Brussels, 05 Dec 2003
Top solar power stakeholders from research and industry have come together to form a European Photovoltaics Research Advisory Council, following a European Commission initiative.
At their first meeting in Brussels on 4 December, the council's 18 members began their deliberations on the setting of a strategic research agenda for photovoltaic technology and the drafting of a 'foresight' report that will endeavour to point the way for the long-term development of solar power in Europe. Comprising members such as the Shell Group, Free Energy Europe and the Fraunhofer Gesellschaft, the council was established with the support of EU Energy and Transport Commissioner Loyola de Palacio, and Research Commissioner Philippe Busquin.
A spokesperson for Mr Busquin described the photovoltaic research council's first meeting as positive, stressing that industry was particularly satisfied with this opportunity to focus minds on the future of the technology and have its views heard by the Commission. The council will be submitting their strategic research agenda and foresight report to the Commission towards the end of 2004.
Some 200 million euro of Community funds has been allocated to almost 200 research and development projects in the photovoltaic field over the last ten years. However, the technology remains under-utilised in Europe, and it is now felt that a more strategic approach is necessary to respond to the current situation.
'So far, electricity produced from photovoltaic technology represents only a very small part of the total electricity generated in the Union,' said Mr Busquin on the occasion of the council first meeting. 'This contribution will remain static unless more ambitious measures are taken. We need to consider how we can overcome the technical, legal and socio-economic obstacles to increase the uptake of this sustainable energy system.'
Although the photovoltaic sector represents only a small part of Europe's energy output, the EU is still the world's second largest manufacturer of this solar technology, accounting for more than 24 per cent of overall production, behind Japan (44 per cent) and ahead of the US (22 per cent). Current forecasts show large potential for solar electricity production, for which Europe has seen an average growth rate of 30 per cent per year over the last decade.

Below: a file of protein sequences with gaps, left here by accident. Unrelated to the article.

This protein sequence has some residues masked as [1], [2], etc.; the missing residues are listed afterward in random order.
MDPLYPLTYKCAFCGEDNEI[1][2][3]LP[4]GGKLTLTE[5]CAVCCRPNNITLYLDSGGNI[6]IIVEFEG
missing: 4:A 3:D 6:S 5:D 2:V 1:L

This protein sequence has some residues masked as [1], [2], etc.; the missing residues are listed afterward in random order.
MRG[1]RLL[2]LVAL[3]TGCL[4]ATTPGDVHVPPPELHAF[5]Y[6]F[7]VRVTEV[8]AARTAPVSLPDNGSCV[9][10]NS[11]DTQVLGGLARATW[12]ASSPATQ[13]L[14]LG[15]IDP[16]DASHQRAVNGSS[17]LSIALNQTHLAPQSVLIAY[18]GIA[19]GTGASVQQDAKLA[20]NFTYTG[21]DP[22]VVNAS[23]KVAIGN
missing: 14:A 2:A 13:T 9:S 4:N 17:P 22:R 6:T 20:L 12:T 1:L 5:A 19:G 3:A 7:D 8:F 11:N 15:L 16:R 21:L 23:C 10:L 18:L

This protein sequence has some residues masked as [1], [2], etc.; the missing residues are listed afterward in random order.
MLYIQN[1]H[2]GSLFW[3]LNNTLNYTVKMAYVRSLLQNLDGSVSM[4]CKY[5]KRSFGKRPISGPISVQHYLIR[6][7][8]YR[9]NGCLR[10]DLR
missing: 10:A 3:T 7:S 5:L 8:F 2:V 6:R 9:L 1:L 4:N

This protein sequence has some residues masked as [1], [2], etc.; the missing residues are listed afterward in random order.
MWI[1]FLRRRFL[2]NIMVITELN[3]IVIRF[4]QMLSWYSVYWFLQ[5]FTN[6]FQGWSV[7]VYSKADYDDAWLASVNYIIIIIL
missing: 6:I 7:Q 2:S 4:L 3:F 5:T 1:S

Originally developed for space applications in the 1960s, photovoltaic technology is clean and easy to maintain, can be installed almost anywhere, and is easily adapted to suit consumers' needs. The electricity produced can be used directly or simply fed into an existing electricity grid. While this flexibility is its major strength, photovoltaic technology is still expensive compared to other forms of electricity generation. Costs are falling, but this process needs to be aided through further research and development, according to the Commission's White Paper on the promotion of renewable energies.
The paper also sets the goal of increasing the installed generating capacity of photovoltaics in the EU to 3GW by 2010. Apart from technical barriers, a number of social and political barriers to the progress of photovoltaics also need to be overcome. The Commission emphasises the importance of socio-economic research related to wider public awareness and acceptance, training programmes for installers and the harmonisation of European codes and standards.
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